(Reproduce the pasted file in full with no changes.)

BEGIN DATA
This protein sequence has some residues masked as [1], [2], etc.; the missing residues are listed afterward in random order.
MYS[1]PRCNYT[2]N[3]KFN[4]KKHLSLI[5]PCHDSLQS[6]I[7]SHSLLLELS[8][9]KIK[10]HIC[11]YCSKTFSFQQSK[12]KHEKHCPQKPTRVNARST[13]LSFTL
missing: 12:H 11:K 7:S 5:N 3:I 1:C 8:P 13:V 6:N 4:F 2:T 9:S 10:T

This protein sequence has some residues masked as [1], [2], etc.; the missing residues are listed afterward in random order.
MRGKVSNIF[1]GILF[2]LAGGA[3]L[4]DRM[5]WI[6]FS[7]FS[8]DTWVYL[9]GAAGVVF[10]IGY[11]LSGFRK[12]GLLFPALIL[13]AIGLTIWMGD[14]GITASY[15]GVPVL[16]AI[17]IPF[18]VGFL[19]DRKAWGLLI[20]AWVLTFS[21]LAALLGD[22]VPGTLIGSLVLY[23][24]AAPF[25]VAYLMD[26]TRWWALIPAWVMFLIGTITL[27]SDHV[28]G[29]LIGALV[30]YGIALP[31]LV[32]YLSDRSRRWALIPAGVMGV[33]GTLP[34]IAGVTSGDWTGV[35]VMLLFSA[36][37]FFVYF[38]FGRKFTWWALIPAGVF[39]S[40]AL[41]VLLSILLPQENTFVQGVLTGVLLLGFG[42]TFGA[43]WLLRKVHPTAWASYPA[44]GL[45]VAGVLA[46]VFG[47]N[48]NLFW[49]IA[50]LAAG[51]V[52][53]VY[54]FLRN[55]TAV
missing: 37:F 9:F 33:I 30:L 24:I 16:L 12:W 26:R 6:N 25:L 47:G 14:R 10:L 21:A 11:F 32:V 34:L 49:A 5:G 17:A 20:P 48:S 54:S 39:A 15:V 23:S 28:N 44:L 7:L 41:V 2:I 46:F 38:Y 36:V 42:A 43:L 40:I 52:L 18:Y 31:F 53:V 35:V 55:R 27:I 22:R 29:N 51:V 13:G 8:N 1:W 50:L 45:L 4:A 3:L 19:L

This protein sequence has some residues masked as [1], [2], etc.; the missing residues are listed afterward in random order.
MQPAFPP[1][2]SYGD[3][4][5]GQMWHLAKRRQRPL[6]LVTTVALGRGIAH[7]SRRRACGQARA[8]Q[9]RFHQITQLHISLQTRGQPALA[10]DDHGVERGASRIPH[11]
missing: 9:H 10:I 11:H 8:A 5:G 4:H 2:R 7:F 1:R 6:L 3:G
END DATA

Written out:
This protein sequence has some residues masked as [1], [2], etc.; the missing residues are listed afterward in random order.
MYS[1]PRCNYT[2]N[3]KFN[4]KKHLSLI[5]PCHDSLQS[6]I[7]SHSLLLELS[8][9]KIK[10]HIC[11]YCSKTFSFQQSK[12]KHEKHCPQKPTRVNARST[13]LSFTL
missing: 12:H 11:K 7:S 5:N 3:I 1:C 8:P 13:V 6:N 4:F 2:T 9:S 10:T

This protein sequence has some residues masked as [1], [2], etc.; the missing residues are listed afterward in random order.
MRGKVSNIF[1]GILF[2]LAGGA[3]L[4]DRM[5]WI[6]FS[7]FS[8]DTWVYL[9]GAAGVVF[10]IGY[11]LSGFRK[12]GLLFPALIL[13]AIGLTIWMGD[14]GITASY[15]GVPVL[16]AI[17]IPF[18]VGFL[19]DRKAWGLLI[20]AWVLTFS[21]LAALLGD[22]VPGTLIGSLVLY[23][24]AAPF[25]VAYLMD[26]TRWWALIPAWVMFLIGTITL[27]SDHV[28]G[29]LIGALV[30]YGIALP[31]LV[32]YLSDRSRRWALIPAGVMGV[33]GTLP[34]IAGVTSGDWTGV[35]VMLLFSA[36][37]FFVYF[38]FGRKFTWWALIPAGVF[39]S[40]AL[41]VLLSILLPQENTFVQGVLTGVLLLGFG[42]TFGA[43]WLLRKVHPTAWASYPA[44]GL[45]VAGVLA[46]VFG[47]N[48]NLFW[49]IA[50]LAAG[51]V[52][53]VY[54]FLRN[55]TAV
missing: 37:F 9:F 33:I 30:L 24:I 16:L 12:W 26:R 6:N 25:L 47:G 14:R 10:L 21:A 11:F 32:V 34:L 49:A 5:G 17:A 20:P 48:S 54:S 39:A 15:V 23:S 28:N 44:L 7:L 41:V 2:I 46:F 38:Y 36:V 42:A 43:L 40:I 52:L 18:Y 31:F 53:V 35:V 55:R 27:I 22:R 29:N 51:V 13:G 8:N 1:W 50:L 45:L 4:A 3:L 19:L

This protein sequence has some residues masked as [1], [2], etc.; the missing residues are listed afterward in random order.
MQPAFPP[1][2]SYGD[3][4][5]GQMWHLAKRRQRPL[6]LVTTVALGRGIAH[7]SRRRACGQARA[8]Q[9]RFHQITQLHISLQTRGQPALA[10]DDHGVERGASRIPH[11]
missing: 9:H 10:I 11:H 8:A 5:G 4:H 2:R 7:F 1:R 6:L 3:G